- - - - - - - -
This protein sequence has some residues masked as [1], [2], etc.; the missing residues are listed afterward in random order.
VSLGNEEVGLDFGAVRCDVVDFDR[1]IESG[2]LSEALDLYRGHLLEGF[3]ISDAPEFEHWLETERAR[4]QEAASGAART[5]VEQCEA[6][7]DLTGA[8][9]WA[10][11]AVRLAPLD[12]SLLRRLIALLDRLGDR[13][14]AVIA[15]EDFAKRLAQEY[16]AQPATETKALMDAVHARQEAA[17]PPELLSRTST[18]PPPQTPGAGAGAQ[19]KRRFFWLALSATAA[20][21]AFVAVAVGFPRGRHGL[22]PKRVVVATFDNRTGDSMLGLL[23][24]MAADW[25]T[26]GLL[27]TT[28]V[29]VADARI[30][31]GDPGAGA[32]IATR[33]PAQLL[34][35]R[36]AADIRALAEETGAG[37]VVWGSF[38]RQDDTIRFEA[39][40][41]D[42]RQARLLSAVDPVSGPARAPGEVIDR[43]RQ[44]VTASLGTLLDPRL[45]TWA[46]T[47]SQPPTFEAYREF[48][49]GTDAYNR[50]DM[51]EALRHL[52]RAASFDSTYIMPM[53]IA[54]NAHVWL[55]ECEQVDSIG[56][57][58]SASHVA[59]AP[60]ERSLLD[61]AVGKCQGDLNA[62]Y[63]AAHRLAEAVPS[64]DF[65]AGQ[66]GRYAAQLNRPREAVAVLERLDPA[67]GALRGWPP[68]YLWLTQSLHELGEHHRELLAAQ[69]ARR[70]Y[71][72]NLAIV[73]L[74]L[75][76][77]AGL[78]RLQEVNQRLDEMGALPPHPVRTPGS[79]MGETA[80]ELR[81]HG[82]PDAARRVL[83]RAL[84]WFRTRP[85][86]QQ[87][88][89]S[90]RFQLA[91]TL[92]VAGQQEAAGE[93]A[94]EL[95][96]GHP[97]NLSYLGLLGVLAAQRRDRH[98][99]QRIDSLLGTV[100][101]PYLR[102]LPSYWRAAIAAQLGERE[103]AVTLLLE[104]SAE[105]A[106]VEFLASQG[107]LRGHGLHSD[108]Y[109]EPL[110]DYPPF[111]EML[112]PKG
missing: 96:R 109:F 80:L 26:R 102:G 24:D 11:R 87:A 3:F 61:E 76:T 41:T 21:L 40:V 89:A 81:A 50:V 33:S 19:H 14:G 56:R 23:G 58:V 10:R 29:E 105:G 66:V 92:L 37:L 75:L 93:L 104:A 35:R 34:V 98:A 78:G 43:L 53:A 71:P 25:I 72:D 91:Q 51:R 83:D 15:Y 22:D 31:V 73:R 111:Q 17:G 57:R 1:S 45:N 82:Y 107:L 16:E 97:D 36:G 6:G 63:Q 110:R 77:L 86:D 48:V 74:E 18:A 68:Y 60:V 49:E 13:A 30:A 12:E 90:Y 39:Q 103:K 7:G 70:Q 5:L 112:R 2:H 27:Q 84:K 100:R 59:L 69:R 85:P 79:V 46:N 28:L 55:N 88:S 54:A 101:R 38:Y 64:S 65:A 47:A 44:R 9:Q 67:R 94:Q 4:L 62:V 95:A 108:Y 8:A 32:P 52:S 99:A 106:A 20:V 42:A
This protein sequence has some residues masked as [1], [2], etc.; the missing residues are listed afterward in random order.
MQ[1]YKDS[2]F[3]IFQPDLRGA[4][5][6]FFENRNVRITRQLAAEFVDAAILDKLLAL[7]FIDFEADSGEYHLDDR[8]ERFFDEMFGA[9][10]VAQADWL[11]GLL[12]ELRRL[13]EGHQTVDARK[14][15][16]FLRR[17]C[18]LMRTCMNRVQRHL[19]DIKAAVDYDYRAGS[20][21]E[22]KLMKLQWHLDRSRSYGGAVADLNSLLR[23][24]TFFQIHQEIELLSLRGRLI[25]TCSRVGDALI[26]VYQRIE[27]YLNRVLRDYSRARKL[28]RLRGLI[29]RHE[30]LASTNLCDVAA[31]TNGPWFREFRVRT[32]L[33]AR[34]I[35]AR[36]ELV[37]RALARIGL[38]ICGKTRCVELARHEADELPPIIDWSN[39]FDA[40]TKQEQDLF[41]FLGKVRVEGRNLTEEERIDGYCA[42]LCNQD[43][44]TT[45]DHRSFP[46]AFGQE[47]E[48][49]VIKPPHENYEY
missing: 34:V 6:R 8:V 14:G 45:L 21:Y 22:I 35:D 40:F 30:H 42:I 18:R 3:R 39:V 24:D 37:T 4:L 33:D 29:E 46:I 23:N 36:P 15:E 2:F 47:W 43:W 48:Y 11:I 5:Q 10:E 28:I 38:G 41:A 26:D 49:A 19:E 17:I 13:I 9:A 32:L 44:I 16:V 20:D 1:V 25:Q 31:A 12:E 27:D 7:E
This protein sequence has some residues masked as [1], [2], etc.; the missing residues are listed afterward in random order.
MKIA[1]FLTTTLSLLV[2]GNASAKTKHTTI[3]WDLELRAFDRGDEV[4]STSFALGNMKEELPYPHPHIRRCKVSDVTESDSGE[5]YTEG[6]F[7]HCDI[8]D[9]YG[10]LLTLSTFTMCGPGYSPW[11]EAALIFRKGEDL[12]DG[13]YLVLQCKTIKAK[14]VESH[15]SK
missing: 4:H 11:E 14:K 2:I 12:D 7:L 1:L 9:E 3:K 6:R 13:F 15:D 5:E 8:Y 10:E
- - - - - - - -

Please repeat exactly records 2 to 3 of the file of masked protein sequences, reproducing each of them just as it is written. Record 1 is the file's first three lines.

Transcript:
This protein sequence has some residues masked as [1], [2], etc.; the missing residues are listed afterward in random order.
MQ[1]YKDS[2]F[3]IFQPDLRGA[4][5][6]FFENRNVRITRQLAAEFVDAAILDKLLAL[7]FIDFEADSGEYHLDDR[8]ERFFDEMFGA[9][10]VAQADWL[11]GLL[12]ELRRL[13]EGHQTVDARK[14][15][16]FLRR[17]C[18]LMRTCMNRVQRHL[19]DIKAAVDYDYRAGS[20][21]E[22]KLMKLQWHLDRSRSYGGAVADLNSLLR[23][24]TFFQIHQEIELLSLRGRLI[25]TCSRVGDALI[26]VYQRIE[27]YLNRVLRDYSRARKL[28]RLRGLI[29]RHE[30]LASTNLCDVAA[31]TNGPWFREFRVRT[32]L[33]AR[34]I[35]AR[36]ELV[37]RALARIGL[38]ICGKTRCVELARHEADELPPIIDWSN[39]FDA[40]TKQEQDLF[41]FLGKVRVEGRNLTEEERIDGYCA[42]LCNQD[43][44]TT[45]DHRSFP[46]AFGQE[47]E[48][49]VIKPPHENYEY
missing: 34:V 6:R 8:V 14:G 45:L 21:Y 22:I 35:D 40:F 30:H 42:I 18:R 3:R 39:V 24:D 37:T 4:L 33:D 29:E 46:I 23:N 36:P 15:E 2:F 47:W 43:W 48:Y 11:I 5:Q 10:E 28:I 38:G 41:A 26:D 49:A 19:E 17:I 13:I 9:A 32:L 44:I 16:V 20:D 1:V 25:Q 31:A 12:E 27:D 7:E
This protein sequence has some residues masked as [1], [2], etc.; the missing residues are listed afterward in random order.
MKIA[1]FLTTTLSLLV[2]GNASAKTKHTTI[3]WDLELRAFDRGDEV[4]STSFALGNMKEELPYPHPHIRRCKVSDVTESDSGE[5]YTEG[6]F[7]HCDI[8]D[9]YG[10]LLTLSTFTMCGPGYSPW[11]EAALIFRKGEDL[12]DG[13]YLVLQCKTIKAK[14]VESH[15]SK
missing: 4:H 11:E 14:K 2:I 12:D 7:L 1:L 9:E 3:K 6:R 13:F 15:D 5:E 8:Y 10:E